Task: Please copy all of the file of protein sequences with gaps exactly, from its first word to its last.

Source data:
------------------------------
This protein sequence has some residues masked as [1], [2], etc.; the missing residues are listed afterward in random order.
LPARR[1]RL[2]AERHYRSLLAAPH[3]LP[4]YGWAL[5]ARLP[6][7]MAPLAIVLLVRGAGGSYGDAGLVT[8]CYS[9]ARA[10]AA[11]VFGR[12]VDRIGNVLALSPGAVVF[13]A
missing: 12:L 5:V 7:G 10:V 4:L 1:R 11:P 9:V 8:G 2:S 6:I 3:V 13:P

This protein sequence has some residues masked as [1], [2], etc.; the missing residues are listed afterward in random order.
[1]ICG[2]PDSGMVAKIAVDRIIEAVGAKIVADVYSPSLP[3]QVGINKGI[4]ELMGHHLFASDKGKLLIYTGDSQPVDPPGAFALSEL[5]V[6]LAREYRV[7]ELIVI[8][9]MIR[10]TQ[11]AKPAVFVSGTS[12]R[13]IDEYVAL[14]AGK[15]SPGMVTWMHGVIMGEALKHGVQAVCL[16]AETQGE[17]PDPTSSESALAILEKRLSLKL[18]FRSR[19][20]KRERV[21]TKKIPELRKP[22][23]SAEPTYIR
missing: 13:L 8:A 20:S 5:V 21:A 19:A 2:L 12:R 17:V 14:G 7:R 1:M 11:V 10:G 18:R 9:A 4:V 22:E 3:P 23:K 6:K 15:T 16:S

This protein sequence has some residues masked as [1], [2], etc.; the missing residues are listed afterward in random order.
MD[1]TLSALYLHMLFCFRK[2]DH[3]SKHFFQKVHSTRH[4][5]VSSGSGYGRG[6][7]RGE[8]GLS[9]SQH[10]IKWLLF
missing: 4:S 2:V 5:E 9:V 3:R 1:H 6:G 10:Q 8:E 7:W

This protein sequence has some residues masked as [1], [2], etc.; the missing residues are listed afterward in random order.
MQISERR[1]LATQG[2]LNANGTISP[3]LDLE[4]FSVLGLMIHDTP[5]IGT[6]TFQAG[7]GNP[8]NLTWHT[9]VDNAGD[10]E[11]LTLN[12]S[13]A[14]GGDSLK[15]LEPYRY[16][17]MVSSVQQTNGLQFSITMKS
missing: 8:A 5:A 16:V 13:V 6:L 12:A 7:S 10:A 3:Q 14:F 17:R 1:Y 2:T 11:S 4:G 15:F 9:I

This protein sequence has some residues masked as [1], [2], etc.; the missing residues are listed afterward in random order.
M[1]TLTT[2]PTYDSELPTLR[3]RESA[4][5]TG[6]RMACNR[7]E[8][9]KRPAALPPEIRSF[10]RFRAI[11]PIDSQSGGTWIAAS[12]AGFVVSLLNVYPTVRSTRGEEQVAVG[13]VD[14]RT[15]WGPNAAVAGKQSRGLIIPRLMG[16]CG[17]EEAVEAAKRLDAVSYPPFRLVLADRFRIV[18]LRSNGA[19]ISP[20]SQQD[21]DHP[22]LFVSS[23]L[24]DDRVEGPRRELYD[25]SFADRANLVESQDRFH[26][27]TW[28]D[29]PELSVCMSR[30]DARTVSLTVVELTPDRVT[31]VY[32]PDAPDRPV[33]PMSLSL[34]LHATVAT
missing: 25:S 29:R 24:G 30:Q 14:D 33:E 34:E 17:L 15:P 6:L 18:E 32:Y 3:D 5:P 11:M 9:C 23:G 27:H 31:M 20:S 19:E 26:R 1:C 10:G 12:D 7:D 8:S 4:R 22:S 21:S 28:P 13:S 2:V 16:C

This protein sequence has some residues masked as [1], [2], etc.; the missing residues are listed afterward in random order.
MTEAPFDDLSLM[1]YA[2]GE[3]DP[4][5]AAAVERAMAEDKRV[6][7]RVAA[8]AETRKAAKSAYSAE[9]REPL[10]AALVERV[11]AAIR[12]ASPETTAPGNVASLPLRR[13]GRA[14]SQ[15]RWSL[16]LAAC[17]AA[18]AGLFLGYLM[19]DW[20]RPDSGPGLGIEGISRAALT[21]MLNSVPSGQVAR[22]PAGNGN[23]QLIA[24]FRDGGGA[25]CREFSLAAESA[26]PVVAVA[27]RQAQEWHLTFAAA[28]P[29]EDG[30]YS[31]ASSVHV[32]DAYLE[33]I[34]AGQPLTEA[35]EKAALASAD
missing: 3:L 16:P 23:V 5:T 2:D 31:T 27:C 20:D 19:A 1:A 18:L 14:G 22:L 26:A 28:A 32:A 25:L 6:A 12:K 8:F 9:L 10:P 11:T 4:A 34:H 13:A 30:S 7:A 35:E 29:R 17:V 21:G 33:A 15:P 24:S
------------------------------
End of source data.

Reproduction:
This protein sequence has some residues masked as [1], [2], etc.; the missing residues are listed afterward in random order.
LPARR[1]RL[2]AERHYRSLLAAPH[3]LP[4]YGWAL[5]ARLP[6][7]MAPLAIVLLVRGAGGSYGDAGLVT[8]CYS[9]ARA[10]AA[11]VFGR[12]VDRIGNVLALSPGAVVF[13]A
missing: 12:L 5:V 7:G 10:V 4:L 1:R 11:P 9:V 8:G 2:S 6:I 3:V 13:P

This protein sequence has some residues masked as [1], [2], etc.; the missing residues are listed afterward in random order.
[1]ICG[2]PDSGMVAKIAVDRIIEAVGAKIVADVYSPSLP[3]QVGINKGI[4]ELMGHHLFASDKGKLLIYTGDSQPVDPPGAFALSEL[5]V[6]LAREYRV[7]ELIVI[8][9]MIR[10]TQ[11]AKPAVFVSGTS[12]R[13]IDEYVAL[14]AGK[15]SPGMVTWMHGVIMGEALKHGVQAVCL[16]AETQGE[17]PDPTSSESALAILEKRLSLKL[18]FRSR[19][20]KRERV[21]TKKIPELRKP[22][23]SAEPTYIR
missing: 13:L 8:A 20:S 5:V 21:A 19:A 2:L 12:R 17:V 14:G 7:R 1:M 11:V 10:G 18:R 9:A 4:V 22:E 3:P 23:K 6:K 15:T 16:S

This protein sequence has some residues masked as [1], [2], etc.; the missing residues are listed afterward in random order.
MD[1]TLSALYLHMLFCFRK[2]DH[3]SKHFFQKVHSTRH[4][5]VSSGSGYGRG[6][7]RGE[8]GLS[9]SQH[10]IKWLLF
missing: 4:S 2:V 5:E 9:V 3:R 1:H 6:G 10:Q 8:E 7:W

This protein sequence has some residues masked as [1], [2], etc.; the missing residues are listed afterward in random order.
MQISERR[1]LATQG[2]LNANGTISP[3]LDLE[4]FSVLGLMIHDTP[5]IGT[6]TFQAG[7]GNP[8]NLTWHT[9]VDNAGD[10]E[11]LTLN[12]S[13]A[14]GGDSLK[15]LEPYRY[16][17]MVSSVQQTNGLQFSITMKS
missing: 8:A 5:A 16:V 13:V 6:L 12:A 7:S 10:A 3:Q 14:F 17:R 1:Y 2:T 11:S 4:G 15:F 9:I

This protein sequence has some residues masked as [1], [2], etc.; the missing residues are listed afterward in random order.
M[1]TLTT[2]PTYDSELPTLR[3]RESA[4][5]TG[6]RMACNR[7]E[8][9]KRPAALPPEIRSF[10]RFRAI[11]PIDSQSGGTWIAAS[12]AGFVVSLLNVYPTVRSTRGEEQVAVG[13]VD[14]RT[15]WGPNAAVAGKQSRGLIIPRLMG[16]CG[17]EEAVEAAKRLDAVSYPPFRLVLADRFRIV[18]LRSNGA[19]ISP[20]SQQD[21]DHP[22]LFVSS[23]L[24]DDRVEGPRRELYD[25]SFADRANLVESQDRFH[26][27]TW[28]D[29]PELSVCMSR[30]DARTVSLTVVELTPDRVT[31]VY[32]PDAPDRPV[33]PMSLSL[34]LHATVAT
missing: 25:S 29:R 24:G 30:Q 14:D 33:E 34:E 17:L 15:P 6:L 18:E 32:Y 3:D 5:P 11:M 9:C 23:G 27:H 31:M 20:S 19:E 26:R 1:C 10:G 12:D 7:D 8:S 4:R 22:S 21:S 28:P 13:S 2:V 16:C

This protein sequence has some residues masked as [1], [2], etc.; the missing residues are listed afterward in random order.
MTEAPFDDLSLM[1]YA[2]GE[3]DP[4][5]AAAVERAMAEDKRV[6][7]RVAA[8]AETRKAAKSAYSAE[9]REPL[10]AALVERV[11]AAIR[12]ASPETTAPGNVASLPLRR[13]GRA[14]SQ[15]RWSL[16]LAAC[17]AA[18]AGLFLGYLM[19]DW[20]RPDSGPGLGIEGISRAALT[21]MLNSVPSGQVAR[22]PAGNGN[23]QLIA[24]FRDGGGA[25]CREFSLAAESA[26]PVVAVA[27]RQAQEWHLTFAAA[28]P[29]EDG[30]YS[31]ASSVHV[32]DAYLE[33]I[34]AGQPLTEA[35]EKAALASAD
missing: 3:L 16:P 23:V 5:T 2:D 31:T 27:C 20:D 19:A 1:A 18:L 14:G 22:L 26:A 28:A 32:A 25:L 6:A 12:K 8:F 9:L 10:P 11:T 4:A 34:H 13:A 30:S 7:A 35:E 29:R 17:V 21:G 33:A 15:P 24:S